Originally Published MPMN July/August 2005E-News
Norbert Sparrow, Group Editor
Oanda.com, The Currency Site (www.oanda.com), is invaluable for the frequent flier wondering how many Hungarian forints one can get for a dollar. I particularly like the CheatSheet option, which prints out exchange rates on a small sheet of paper that fits neatly in your wallet.
Seeing as how I’m not an engineer, eFunda (www.efunda.com) and How Stuff Works (www.howstuffworks.com) are two Web sites that can be helpful in understanding all the technical terminology used in the medical device industry. Efunda covers basic engineering concepts, while How Stuff Works explains everything from artificial hearts to the history of the Sith.
It can be challenging to keep track of all the acronyms used in medical manufacturing. With Acronym Finder (www.acronymfinder.com), I can locate the definitions for everything from OK to PTFE. It’s a great resource for the TLA challenged. (That stands for “three-letter acronym,” in case you were wondering.)
Susan Wallace, Editor
How Many: A Dictionary of Units of Measurement (www.unc.edu/~rowlett/units/) gives the abbreviations for almost every measurement we see in press releases. It also has conversions from metric to English customary units.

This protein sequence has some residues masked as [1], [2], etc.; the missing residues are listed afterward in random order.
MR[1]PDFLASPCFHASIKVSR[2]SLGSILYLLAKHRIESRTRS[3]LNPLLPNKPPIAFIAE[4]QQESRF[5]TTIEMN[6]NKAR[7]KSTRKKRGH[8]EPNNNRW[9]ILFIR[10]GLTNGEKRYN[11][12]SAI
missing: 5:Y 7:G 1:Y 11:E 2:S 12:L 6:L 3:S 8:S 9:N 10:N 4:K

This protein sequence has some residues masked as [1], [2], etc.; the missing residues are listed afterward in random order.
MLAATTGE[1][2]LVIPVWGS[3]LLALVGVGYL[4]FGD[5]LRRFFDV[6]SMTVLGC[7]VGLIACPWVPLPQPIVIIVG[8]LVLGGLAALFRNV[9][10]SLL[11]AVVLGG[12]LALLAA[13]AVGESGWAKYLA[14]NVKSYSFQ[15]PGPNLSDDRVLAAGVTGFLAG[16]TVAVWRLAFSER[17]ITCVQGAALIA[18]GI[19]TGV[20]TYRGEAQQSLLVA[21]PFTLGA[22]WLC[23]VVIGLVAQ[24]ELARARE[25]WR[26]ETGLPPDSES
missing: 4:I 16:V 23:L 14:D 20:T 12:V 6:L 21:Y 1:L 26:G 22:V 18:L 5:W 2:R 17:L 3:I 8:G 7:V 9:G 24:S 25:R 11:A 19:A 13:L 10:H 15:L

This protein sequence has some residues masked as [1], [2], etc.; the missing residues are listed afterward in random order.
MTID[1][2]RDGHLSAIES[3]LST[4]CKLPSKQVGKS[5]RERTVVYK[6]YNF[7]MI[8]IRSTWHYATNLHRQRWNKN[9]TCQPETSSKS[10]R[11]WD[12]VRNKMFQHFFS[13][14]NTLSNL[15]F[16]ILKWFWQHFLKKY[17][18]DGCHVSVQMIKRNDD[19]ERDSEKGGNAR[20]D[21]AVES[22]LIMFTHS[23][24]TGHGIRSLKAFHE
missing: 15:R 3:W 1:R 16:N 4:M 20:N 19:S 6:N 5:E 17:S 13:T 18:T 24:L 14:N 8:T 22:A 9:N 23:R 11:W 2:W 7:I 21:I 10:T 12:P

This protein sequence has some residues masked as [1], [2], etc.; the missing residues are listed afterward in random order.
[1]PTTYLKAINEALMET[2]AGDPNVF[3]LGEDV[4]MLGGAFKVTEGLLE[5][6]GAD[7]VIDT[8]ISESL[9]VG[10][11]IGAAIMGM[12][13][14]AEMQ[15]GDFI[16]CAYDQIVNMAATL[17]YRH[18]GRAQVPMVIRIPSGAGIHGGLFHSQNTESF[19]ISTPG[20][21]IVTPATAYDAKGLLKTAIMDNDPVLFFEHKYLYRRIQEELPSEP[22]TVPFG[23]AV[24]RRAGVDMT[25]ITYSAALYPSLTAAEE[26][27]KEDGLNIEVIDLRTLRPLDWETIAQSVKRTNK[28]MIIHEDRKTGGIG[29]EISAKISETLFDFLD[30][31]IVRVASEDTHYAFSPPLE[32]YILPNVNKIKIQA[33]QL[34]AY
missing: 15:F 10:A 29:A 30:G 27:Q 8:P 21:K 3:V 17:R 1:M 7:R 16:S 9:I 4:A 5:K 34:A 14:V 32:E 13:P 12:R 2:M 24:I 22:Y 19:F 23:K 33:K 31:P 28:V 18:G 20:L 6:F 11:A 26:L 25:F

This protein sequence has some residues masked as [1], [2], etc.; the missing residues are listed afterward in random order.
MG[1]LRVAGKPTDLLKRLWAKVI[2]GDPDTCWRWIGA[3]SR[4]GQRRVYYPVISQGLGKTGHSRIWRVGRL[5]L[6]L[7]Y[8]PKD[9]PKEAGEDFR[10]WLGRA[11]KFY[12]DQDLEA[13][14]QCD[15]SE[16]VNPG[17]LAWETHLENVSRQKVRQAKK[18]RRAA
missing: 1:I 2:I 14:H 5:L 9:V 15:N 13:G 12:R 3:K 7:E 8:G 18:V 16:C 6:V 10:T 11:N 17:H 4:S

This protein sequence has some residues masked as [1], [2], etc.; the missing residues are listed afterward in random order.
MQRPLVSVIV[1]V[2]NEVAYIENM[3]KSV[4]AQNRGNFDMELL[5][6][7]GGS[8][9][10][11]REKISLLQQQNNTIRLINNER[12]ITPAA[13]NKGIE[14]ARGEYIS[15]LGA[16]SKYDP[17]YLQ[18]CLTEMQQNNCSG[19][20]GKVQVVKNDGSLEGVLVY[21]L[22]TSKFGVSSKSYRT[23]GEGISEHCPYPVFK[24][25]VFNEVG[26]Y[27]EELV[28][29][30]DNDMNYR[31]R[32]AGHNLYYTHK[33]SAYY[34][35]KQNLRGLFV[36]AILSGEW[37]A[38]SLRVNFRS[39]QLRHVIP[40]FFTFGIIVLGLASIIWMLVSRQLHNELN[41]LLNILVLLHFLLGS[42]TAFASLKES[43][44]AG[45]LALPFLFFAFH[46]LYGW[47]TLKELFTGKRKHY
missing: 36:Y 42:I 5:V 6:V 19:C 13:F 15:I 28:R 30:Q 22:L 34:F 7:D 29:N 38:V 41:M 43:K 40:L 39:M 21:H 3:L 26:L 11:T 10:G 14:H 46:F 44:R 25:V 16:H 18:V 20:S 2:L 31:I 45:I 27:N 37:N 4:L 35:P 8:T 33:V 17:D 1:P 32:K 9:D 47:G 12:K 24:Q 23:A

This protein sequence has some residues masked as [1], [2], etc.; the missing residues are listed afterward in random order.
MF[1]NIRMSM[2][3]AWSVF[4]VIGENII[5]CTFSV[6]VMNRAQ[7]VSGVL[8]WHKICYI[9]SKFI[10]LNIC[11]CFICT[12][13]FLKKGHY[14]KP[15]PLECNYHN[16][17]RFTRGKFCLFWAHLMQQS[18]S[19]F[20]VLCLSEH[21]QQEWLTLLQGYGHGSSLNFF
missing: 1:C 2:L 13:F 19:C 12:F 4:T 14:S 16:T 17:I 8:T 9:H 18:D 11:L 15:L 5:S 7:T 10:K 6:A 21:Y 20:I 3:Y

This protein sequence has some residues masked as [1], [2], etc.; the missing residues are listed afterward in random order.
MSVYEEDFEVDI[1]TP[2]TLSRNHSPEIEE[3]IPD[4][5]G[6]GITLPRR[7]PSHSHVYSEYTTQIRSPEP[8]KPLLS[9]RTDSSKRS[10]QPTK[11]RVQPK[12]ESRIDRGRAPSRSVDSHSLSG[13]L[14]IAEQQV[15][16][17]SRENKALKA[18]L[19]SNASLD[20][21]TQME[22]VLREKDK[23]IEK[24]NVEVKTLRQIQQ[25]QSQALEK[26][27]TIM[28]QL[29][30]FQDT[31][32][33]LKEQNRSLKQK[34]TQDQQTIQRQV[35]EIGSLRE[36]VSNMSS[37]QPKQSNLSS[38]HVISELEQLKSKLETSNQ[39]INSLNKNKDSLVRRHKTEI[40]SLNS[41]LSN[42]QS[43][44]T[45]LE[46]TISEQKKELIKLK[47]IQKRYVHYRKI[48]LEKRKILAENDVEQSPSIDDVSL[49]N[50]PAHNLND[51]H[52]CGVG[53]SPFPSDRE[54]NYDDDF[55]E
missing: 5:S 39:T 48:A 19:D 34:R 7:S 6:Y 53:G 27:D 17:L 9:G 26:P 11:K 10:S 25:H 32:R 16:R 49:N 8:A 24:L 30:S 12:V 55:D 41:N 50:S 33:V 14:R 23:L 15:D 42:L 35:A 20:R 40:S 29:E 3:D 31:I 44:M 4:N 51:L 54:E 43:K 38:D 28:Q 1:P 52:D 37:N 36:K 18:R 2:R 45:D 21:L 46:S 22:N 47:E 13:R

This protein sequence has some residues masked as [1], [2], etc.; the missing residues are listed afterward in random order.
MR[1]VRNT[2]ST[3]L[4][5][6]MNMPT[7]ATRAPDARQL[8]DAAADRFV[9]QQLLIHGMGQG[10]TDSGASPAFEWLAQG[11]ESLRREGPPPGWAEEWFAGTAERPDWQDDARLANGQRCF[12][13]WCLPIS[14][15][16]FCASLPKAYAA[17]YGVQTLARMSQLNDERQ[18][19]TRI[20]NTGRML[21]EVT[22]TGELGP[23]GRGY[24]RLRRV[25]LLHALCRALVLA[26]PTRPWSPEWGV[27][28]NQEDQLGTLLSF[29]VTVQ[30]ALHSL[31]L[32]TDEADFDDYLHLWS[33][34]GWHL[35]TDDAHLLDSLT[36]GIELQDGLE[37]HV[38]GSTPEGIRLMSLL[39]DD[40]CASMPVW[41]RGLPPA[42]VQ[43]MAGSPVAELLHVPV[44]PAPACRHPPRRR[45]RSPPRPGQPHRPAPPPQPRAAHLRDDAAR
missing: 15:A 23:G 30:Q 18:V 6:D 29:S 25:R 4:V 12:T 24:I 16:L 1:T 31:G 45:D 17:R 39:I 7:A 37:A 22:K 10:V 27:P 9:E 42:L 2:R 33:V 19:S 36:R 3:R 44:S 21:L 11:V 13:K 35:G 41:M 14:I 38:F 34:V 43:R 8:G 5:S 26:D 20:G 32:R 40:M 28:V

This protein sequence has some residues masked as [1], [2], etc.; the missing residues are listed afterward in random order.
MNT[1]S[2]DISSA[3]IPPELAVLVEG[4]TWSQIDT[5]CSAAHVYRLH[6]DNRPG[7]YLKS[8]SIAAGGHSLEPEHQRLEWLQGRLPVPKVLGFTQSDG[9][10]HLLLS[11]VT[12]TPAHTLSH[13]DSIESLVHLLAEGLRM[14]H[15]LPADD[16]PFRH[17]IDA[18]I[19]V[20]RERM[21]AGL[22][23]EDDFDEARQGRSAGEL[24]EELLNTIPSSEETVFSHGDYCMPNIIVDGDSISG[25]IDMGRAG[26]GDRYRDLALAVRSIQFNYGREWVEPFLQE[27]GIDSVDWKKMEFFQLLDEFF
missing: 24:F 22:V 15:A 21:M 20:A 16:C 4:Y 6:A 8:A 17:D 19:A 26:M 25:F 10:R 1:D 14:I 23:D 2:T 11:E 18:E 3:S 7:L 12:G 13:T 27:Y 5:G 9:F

When I’m trying to be clever in an editor’s page, Creative Quotations (www.creativequotations.com) comes in handy. The site features more than 50,000 famous quotes and has special indices for sports quotes and humorous quips.
The Slot (www.theslot.com) is billed as “A spot for copy editors.” Bill Walsh, copy desk chief at the national desk of The Washington Post, writes this site on every aspect of copy editing. The Sharp Points section features some very funny rants on Walsh’s pet peeves.
Corinne Litchfield, Associate Editor
When I’m searching for topical, timely stories for our news sections, I visit the ScienceBlog (www.scienceblog.com/cms/index.php) Web site. This Web log (“blog”) covers news items from computers to biomedical advances. Registration to post and comment on stories is free, and once you register, you can start your own science-related blog on the site.
I love taking common sayings and twisting them into catchy headlines and titles. ClichéSite.com (www.clichesite.com) helps me find the perfect phrase when I get blocked and deadlines are looming. The site lists more than 2100 clichés, euphemisms, sayings, and figures of speech complete with definitions and explanations. Now that’s using your noodle.
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